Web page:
June 7, 2016
By Tracey FerrierAAP
The Queensland government admits efforts to save koalas are failing and will turn to scientists to salvage what’s left of once healthy populations.
A dire scientific report, commissioned by the government, has found koalas are effectively extinct in parts of the state’s southeast corner.
The government hopes $12 million in next Tuesday’s budget can arrest the catastrophic population decline recorded over the past 20 years.
The South East Queensland Koala Population Modelling Study found numbers are down by more than 80 per cent on the Koala Coast, in and around Brisbane, and by 50 per cent in the Pine Rivers region north of the city.
Environment Minister Steven Miles says there’s no sign that koala numbers are stabilising in the southeast, but he hopes the new funding can change that.
He says it’s clear habitat protection efforts in developing areas like Pine Rivers have failed, and wants the scientists behind the study to suggest new strategies. “We can’t keep doing the same thing and expecting a different result,” he told ABC radio on Tuesday. “We need to find and protect new reserves that are outside urban development areas so that we can ensure viable populations.”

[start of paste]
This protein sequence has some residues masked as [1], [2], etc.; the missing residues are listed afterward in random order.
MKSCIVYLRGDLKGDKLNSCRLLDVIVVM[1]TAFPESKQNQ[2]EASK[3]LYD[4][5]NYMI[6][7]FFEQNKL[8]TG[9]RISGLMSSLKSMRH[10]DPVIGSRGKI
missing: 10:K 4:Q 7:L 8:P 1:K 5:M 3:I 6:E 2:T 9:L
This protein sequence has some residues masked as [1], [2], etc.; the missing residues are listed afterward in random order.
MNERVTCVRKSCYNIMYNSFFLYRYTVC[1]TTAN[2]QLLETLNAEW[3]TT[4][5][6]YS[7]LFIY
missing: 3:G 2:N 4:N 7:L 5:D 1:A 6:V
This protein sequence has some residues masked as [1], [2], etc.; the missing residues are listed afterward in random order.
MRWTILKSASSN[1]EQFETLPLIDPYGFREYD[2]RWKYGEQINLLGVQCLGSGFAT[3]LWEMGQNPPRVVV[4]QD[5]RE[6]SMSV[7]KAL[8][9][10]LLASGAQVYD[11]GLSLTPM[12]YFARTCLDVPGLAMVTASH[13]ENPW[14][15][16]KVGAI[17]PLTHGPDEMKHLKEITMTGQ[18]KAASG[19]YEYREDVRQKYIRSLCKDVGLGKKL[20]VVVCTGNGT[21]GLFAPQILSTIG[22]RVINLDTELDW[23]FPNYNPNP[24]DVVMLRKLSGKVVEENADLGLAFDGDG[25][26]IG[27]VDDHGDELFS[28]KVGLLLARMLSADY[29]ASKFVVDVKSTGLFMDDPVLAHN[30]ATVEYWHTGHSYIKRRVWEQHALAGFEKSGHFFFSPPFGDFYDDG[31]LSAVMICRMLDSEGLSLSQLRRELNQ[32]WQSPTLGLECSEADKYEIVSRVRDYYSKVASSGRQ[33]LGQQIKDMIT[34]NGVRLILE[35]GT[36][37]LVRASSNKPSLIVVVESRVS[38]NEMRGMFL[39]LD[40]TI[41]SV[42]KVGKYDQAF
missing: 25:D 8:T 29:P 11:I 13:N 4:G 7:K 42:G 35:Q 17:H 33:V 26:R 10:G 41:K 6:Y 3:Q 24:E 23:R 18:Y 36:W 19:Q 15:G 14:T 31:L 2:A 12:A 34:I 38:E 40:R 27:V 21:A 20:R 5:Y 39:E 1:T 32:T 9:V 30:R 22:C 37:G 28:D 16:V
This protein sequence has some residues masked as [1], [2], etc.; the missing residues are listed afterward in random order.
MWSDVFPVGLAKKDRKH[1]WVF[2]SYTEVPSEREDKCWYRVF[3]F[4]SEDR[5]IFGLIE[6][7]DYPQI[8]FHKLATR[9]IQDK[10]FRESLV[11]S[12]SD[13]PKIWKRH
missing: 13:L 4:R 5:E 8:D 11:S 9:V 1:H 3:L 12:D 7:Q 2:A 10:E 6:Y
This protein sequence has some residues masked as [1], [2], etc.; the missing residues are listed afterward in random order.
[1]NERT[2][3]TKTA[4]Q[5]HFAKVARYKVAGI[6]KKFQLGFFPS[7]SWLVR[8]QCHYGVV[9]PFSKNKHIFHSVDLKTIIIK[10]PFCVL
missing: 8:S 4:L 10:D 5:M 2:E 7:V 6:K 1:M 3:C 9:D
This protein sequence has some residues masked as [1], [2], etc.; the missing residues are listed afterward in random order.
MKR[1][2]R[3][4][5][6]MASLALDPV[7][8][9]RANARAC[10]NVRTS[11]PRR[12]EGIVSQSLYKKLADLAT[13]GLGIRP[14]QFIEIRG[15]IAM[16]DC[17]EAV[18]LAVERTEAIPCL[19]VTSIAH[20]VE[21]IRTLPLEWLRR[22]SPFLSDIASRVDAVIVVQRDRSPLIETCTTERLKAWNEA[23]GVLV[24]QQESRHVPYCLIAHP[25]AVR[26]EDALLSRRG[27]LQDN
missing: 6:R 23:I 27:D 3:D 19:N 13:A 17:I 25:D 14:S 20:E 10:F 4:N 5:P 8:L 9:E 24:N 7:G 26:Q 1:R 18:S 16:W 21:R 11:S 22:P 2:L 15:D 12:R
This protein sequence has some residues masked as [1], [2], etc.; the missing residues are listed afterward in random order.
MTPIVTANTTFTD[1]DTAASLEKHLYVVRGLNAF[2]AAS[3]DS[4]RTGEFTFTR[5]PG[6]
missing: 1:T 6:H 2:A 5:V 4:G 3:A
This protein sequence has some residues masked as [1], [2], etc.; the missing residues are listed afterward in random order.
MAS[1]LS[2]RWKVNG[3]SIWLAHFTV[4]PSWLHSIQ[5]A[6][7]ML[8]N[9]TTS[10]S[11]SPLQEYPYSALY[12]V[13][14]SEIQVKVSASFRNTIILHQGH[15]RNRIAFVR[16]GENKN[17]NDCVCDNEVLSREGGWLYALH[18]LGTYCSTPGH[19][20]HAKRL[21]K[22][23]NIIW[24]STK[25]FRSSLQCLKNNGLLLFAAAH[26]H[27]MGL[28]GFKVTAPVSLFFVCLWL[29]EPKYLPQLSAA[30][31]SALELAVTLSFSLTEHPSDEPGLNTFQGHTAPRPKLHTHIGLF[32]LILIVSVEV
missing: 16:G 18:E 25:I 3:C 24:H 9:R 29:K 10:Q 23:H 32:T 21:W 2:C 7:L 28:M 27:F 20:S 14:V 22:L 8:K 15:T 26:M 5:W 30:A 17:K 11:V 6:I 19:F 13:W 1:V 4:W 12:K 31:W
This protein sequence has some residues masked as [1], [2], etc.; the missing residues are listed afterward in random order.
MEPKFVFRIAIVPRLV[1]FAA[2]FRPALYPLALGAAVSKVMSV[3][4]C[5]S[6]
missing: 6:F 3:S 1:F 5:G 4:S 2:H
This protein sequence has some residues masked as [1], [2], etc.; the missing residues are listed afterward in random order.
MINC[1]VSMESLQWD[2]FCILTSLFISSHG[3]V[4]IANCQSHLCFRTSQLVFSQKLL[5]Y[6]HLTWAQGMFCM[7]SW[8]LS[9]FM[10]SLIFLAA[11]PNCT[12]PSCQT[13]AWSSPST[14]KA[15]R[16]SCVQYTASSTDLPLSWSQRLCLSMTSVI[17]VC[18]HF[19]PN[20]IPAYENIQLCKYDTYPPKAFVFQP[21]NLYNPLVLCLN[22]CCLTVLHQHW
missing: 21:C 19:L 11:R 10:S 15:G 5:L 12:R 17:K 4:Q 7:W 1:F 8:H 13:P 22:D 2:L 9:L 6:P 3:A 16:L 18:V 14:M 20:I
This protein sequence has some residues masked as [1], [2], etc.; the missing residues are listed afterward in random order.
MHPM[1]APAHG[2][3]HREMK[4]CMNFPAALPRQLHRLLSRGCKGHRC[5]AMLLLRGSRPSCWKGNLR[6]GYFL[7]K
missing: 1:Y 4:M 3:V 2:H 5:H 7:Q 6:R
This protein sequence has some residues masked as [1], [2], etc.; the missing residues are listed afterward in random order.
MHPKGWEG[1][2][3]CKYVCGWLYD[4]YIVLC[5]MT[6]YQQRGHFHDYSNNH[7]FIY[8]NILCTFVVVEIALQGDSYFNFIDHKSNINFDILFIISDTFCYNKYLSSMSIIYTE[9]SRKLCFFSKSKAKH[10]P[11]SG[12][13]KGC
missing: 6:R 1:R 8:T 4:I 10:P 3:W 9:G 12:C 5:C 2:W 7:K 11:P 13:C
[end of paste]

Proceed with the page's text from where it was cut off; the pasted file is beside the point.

Dr Miles admits the government doesn’t know how many koalas Queensland has, despite the marsupial being listed as a vulnerable species.
He says there’s just not enough data to hazard a guess. But he says other areas haven’t necessarily seen the same declines as the southeast, because threats vary from region to region.
Associate Professor Jonathan Rhodes, who wrote the report on the southeast population plunge, will chair an expert panel that will advise the government on how best to protect the remaining koalas.
Australian Koala Foundation chief executive Deborah Tabart is touring marginal electorates hoping to pressure the federal government to do more to protect koalas ahead of the July election. She’s lobbying the major parties to support a new federal act to specifically protect koalas, something Dr Miles has so far declined to back. “I think the public are sick of announcements of $12 million, of $5 million, of this, of that. It’s time for us to start planning our cities properly,” she said.
Meanwhile, the Greens say Australia needs a new environmental watchdog to ensure the survival of iconic species, including the koala.
The $12 million Queensland has promised will be provided over four years, and is in addition to ongoing funding of $2.6 million a year for koala protection.